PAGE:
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To All the Horses I’ve Loved Before

When I took riding lessons as a girl,
Mares liked my hair: they muzzled it,
Mistook it for hay, nosed the curls,
My long blonde wheat fronds
Nuzzle-lipped and pepper-minted
It was all innocent horse-play.

Jumping fences, I dreamt
Meadows and willows, shady
Glens where I was never meant
To wander; no boundary made me
Slow long enough to see how far
I’d strayed, or where I went.

When I rode rodeo horses
In Wyoming at a calf ropin’,
We galloped toward the other
End of the arena at full speed;
I learned why cowboys often
Walk bow-legged. (How I love
Bow-legged men.) One of them
Propositioned a seasonal position
On his ranch: “You may not go out
A cowgirl but you’ll come back
As one,” in a broken John-Wayne
Affectation. He served me a bowl,
‘New England clam chowder.”

Vibrating in the saddle,
Reins between my fingertips,
I communicated—a slight pull,
A nudge of my leg, the cowboy
Insisted, “Be one with the horse!”
Utilizing my natural weight, I
Tilted forward and felt seized
By the animal’s innate power.

One arm raised (to practice)
We darted and dove, a game
He demonstrated; I relaxed,
Centered in my hips; the horse,
Mid-conversation, urinated
On the spot—this quarter horse,
A seasoned athlete, made me…
Wait. A roper asked, “What did
You do to that horse?” with coarse
Laughter. Tamed manes, the horse’s
And mine, flagged in synchronicity.

For Those Wyoming Boys 

Poet’s note: This is part of a 30/30 Poetry Challenge in support of the nonprofit Tupelo Press. If you would like to support me in this fundraiser, please donate here and mention my name in comments or in the “in honor of” field that comes up with PayPal. Thank you, friends. -Leah Stetson

Return to-and-from Morgan Meadow

“Isn’t this nice?” I breathed cool misty fog
Just like my mother would say on an island,
But I was talking to my curvy hot dog dog,
A pointer-dachshund, who isn’t that reliable
When I let her run off-leash; the meadow

Seemed deserted, a 500-acre preserve,
No one else parked in the lot so I got risky,
Let the dog romp loose; lessons learned:
Once, she bounded unleashed into the woods
During our tour with the Inland Fisheries
Wildlife Biologist, and his great dane, Gus, rescued
Sophie-Bea. She trotted beneath his elegant body
As he galloped; it’s fleeting, the love lives
Of dogs, or so I have observed.

We tromped through unpredictable snow,
Followed deer tracks, boot holes and paths
Of snow-machines, a sort of broken treadmill
With trap doors for every third or fourth
Footfall, suddenly ankle-and-shin deep,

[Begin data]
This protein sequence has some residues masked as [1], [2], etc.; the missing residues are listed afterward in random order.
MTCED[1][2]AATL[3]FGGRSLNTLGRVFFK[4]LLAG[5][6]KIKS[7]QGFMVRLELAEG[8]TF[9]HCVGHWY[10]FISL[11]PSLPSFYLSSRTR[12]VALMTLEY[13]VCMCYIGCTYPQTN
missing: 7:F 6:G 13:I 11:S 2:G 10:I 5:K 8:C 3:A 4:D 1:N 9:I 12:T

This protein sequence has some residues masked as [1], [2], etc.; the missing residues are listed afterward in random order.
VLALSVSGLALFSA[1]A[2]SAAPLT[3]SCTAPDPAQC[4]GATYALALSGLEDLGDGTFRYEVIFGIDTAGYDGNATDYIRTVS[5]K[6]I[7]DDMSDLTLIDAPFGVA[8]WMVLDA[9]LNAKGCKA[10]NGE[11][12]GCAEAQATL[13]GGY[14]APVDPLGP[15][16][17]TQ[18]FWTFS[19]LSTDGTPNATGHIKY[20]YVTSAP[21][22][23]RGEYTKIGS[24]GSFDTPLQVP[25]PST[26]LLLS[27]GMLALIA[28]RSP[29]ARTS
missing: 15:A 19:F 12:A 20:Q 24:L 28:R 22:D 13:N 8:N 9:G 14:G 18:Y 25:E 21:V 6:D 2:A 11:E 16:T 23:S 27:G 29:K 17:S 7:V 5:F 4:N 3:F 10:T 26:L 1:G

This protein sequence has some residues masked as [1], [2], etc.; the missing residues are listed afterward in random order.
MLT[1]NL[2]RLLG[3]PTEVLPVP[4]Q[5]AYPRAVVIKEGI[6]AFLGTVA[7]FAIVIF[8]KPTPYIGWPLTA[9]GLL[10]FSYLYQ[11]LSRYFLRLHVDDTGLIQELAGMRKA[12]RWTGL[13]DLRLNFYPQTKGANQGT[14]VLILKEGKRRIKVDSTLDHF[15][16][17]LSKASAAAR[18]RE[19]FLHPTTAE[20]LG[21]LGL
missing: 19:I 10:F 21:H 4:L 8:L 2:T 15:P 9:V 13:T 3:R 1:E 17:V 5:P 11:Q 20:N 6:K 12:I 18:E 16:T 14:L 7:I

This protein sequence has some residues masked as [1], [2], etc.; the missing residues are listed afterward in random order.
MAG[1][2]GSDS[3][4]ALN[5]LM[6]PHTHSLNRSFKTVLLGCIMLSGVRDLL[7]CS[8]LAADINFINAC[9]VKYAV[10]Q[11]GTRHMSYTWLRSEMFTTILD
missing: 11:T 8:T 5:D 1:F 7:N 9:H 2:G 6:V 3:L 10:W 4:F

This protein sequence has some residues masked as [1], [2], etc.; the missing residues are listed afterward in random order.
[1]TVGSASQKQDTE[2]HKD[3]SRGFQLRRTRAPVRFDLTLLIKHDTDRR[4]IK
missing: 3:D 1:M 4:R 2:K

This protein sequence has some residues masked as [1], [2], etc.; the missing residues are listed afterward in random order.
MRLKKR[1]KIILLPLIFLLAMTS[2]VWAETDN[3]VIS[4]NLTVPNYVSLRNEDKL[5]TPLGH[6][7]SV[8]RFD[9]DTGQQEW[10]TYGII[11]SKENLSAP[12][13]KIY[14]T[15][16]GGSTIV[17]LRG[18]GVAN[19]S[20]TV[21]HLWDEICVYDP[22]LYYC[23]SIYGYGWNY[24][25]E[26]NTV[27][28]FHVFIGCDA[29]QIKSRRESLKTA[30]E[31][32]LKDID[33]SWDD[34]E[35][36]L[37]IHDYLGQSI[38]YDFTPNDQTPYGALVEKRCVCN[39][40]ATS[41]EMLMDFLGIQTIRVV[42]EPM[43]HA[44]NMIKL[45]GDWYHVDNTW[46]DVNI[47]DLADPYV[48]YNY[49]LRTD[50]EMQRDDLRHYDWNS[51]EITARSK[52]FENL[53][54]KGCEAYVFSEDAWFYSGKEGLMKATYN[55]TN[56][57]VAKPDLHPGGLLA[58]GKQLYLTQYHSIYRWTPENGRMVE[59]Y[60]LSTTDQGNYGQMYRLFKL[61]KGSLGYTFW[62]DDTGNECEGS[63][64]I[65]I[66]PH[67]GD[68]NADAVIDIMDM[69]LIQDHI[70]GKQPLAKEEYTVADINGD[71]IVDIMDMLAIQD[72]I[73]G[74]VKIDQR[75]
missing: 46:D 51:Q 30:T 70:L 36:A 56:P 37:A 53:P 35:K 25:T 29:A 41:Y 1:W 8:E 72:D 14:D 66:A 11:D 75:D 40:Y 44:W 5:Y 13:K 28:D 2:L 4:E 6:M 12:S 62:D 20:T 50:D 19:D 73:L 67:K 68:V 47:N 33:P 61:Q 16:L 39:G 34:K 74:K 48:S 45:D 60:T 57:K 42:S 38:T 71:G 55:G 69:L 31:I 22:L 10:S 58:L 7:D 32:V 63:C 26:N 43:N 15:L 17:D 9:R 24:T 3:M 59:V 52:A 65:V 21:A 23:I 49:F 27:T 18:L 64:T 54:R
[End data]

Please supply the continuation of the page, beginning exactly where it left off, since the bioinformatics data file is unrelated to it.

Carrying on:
Crust-cutting and gator-bruising (I should
Have worn knee-pads). We trekked

A mile or more, then turned back, a hard
Walk (The dog snorted cold air and I panted
“Wait for me,” not a command she obeys.)
I felt somehow dismayed not to have
Seen wildlife, though there were signs:
Scat and smells the dog investigated.

At home, we guzzled water and cracked
Open some windows to let 40 degree
Fresh air fill the house; after that,
The dog tore through the upstairs
Screen, over the bulkhead, diving
Head-first, paws out, as if to jump!

There, by the lilac, where I’d tossed
Soft apples for squirrel and deer,
A small grey opossum rummaged
Around, not showing any fear
While my dog bashed herself
Against the window panes.

Oh, the pointless hysterics,
As I searched, half-naked,
Mid-dressing, for the camera
To take its picture.

I went out in mismatched PJ pieces
Breakfast slippers like an old man
Inching toward this bizarre species
That really belongs in Arkansas—
Just look at the headlines: “Recipe
Time: Eat Possum,” “Opossum
Found at Courthouse,” “Officials
Say ‘unlikely culprit’ raided Scout
Troups’ snack tray,” “Possum Tails:
How to Care for Your Pet.”

oppossum

Leah Stetson photo

Seeing this nonnative creature waddle
Through my little Maine wooded seep
Makes me wonder about the weirdos
Who save orphaned opossums, keep
Them as pets and make home videos
Of their marsupials doing pig-tricks.

Now bobcats and red foxes, moose
And coyotes, hell, local legends
Of wild dogs (they’re suspicious)
Run ‘round Morgan Meadow’s
Marshland and forested wetlands,
But the possum is a new-comer.

Its population won’t sky-rocket;
The possum’s plight is pathetic.
It doesn’t survive under pressure
(Tires, mainly, the kill’s automatic)
On my drive up the Hill of Doom,
I swerved to avoid a dead one,
Quite possibly the same possum
That drove my dog nuts.

She’s from Arkansas, too.

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Poet’s Note: I sincerely apologize to my blog followers for this one. I participated on a watershed mapping study of a granite aquifer a long time ago and the image of overflowing septics into neighbors’ wells has long stuck in my imagination. And more recently, a certain pipeline company that shall remain nameless sent out brochures with a check list of things to “keep an eye out for” such as discolored leaves or unsightly oil spills.